Analysis: Latest IMF reports do nothing to lift the gloom
IN MARCH, at the start of the omnishambles budget process, the Office of Budget Responsibility predicted that UK GDP would grow by 0.8 per cent in 2012 and by 2 per cent in 2013. There has been a significant downturn in sentiment since then, partly precipitated by the euro crisis, but also by the poor domestic performance of the economy.
Last week, accountancy firm PwC forecast that growth would be zero in 2012 and rise to 1.7 per cent in 2013. Its pessimism was reinforced yesterday when the IMF published its latest forecast for the UK economy. It expects that UK growth in 2012 will be a meagre 0.2 per cent, rising to a mediocre 1.4 per cent in 2013.
Even though these forecasts for 2012 are weak, I argued in these columns last week that there would have to be positive growth in the second half of the year to offset the decline in output that has occurred in the first half of 2012. Unless there is some expansion in the last six months, the outcome for the year as a whole could be negative, deepening the second recession that the UK has experienced in four years.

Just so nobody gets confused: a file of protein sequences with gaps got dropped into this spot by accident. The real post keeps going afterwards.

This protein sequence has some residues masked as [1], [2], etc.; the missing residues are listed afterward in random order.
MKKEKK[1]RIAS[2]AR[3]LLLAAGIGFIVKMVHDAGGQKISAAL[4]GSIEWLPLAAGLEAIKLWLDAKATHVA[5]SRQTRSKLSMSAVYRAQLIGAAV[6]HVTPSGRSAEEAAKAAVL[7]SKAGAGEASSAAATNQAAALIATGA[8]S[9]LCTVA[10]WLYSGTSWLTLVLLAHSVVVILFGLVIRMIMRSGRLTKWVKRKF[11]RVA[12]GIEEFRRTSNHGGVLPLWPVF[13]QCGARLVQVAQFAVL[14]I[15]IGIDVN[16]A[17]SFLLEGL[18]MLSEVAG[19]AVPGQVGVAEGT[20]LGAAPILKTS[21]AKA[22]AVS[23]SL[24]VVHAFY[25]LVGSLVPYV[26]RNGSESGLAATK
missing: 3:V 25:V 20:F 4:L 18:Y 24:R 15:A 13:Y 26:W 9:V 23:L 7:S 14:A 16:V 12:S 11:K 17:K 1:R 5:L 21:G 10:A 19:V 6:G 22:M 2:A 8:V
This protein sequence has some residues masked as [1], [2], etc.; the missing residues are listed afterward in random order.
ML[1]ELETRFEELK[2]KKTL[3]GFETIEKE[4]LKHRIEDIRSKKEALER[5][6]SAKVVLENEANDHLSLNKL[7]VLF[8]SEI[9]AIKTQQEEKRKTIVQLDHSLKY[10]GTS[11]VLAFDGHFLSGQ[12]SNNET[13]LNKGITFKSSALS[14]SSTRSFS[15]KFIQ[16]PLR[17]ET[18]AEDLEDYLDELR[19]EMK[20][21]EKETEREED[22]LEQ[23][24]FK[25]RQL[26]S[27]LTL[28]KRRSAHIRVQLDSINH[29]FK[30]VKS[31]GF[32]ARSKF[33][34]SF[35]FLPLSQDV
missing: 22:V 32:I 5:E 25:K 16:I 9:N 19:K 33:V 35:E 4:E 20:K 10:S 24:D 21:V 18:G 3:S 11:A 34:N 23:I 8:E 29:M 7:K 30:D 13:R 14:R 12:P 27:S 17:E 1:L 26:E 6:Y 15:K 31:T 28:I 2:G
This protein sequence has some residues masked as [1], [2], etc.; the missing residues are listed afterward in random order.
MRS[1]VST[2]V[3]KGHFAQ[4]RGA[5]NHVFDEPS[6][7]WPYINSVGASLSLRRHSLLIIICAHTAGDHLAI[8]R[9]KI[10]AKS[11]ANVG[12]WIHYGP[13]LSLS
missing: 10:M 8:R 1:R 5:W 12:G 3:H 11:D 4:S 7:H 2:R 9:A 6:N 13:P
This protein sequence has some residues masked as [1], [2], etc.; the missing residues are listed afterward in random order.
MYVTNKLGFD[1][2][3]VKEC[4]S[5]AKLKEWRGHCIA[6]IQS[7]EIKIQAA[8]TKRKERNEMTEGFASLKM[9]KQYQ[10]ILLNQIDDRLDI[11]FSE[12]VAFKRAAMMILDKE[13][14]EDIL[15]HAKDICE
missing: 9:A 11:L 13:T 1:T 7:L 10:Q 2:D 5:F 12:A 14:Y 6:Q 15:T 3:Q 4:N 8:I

The UK authorities are clearly aware of the weakening economic prospects. Last Friday, the Bank of England said it would make a further £80 billion available to help banks sustain lending to households and businesses. Perhaps this is a response to Vince Cable’s complaints that the banking system is dysfunctional.
The Bank has argued that previous rounds of quantitative easing (QE) have increased the flow of funds to business. Trying to establish what would have happened had QE not been in place is one of those dark arts practised by economists with varying degrees of credibility.
• David Bell is professor or economics at Stirling University.
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Wednesday 19 June 2013
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